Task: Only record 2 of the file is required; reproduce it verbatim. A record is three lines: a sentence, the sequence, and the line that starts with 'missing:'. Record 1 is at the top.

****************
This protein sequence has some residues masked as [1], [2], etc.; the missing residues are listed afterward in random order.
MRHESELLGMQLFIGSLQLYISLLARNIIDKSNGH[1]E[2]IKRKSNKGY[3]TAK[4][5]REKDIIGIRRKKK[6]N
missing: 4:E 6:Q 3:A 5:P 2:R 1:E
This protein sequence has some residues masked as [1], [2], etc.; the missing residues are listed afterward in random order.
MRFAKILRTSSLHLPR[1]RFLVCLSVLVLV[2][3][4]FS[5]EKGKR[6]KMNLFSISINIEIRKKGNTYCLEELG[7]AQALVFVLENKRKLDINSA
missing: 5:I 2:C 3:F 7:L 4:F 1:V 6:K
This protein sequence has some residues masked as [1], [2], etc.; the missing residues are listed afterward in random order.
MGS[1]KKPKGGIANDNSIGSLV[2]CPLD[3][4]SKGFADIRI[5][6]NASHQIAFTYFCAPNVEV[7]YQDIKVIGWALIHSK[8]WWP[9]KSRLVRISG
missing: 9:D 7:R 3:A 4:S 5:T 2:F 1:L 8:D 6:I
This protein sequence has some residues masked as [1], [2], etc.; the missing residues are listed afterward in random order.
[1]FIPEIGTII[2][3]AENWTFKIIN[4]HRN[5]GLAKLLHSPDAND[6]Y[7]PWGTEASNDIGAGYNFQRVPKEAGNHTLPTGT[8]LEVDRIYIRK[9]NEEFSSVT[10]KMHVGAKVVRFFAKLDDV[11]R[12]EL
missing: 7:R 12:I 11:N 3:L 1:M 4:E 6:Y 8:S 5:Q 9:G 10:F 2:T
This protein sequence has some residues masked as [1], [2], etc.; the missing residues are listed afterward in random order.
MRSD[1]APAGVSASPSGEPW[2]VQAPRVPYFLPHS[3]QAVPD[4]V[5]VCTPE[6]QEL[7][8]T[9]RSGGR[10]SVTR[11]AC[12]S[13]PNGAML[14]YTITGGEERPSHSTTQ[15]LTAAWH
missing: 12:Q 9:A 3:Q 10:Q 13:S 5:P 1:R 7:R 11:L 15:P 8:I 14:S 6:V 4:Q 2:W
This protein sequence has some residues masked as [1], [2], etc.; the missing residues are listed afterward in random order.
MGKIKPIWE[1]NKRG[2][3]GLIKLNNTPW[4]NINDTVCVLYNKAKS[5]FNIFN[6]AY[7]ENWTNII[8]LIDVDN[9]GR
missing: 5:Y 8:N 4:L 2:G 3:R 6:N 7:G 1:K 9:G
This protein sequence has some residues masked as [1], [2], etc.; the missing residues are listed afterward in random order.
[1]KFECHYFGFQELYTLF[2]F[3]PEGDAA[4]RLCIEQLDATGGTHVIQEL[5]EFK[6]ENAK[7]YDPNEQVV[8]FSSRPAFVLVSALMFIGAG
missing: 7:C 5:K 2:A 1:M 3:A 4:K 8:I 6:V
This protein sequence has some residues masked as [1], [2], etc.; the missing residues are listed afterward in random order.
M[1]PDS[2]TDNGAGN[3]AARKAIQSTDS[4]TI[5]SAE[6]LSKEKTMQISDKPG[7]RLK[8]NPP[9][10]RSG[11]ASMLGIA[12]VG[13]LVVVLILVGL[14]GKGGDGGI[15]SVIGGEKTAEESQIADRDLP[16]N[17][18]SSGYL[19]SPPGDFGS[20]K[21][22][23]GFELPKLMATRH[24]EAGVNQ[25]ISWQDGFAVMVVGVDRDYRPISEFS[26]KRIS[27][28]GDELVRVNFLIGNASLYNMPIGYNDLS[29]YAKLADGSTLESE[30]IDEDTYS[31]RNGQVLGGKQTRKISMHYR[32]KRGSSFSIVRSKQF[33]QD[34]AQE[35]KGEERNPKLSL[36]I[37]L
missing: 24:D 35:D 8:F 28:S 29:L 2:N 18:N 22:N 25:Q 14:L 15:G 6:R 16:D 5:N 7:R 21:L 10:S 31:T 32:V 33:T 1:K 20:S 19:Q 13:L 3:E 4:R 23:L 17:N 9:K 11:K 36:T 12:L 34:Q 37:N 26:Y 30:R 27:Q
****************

This protein sequence has some residues masked as [1], [2], etc.; the missing residues are listed afterward in random order.
MRFAKILRTSSLHLPR[1]RFLVCLSVLVLV[2][3][4]FS[5]EKGKR[6]KMNLFSISINIEIRKKGNTYCLEELG[7]AQALVFVLENKRKLDINSA
missing: 5:I 2:C 3:F 7:L 4:F 1:V 6:K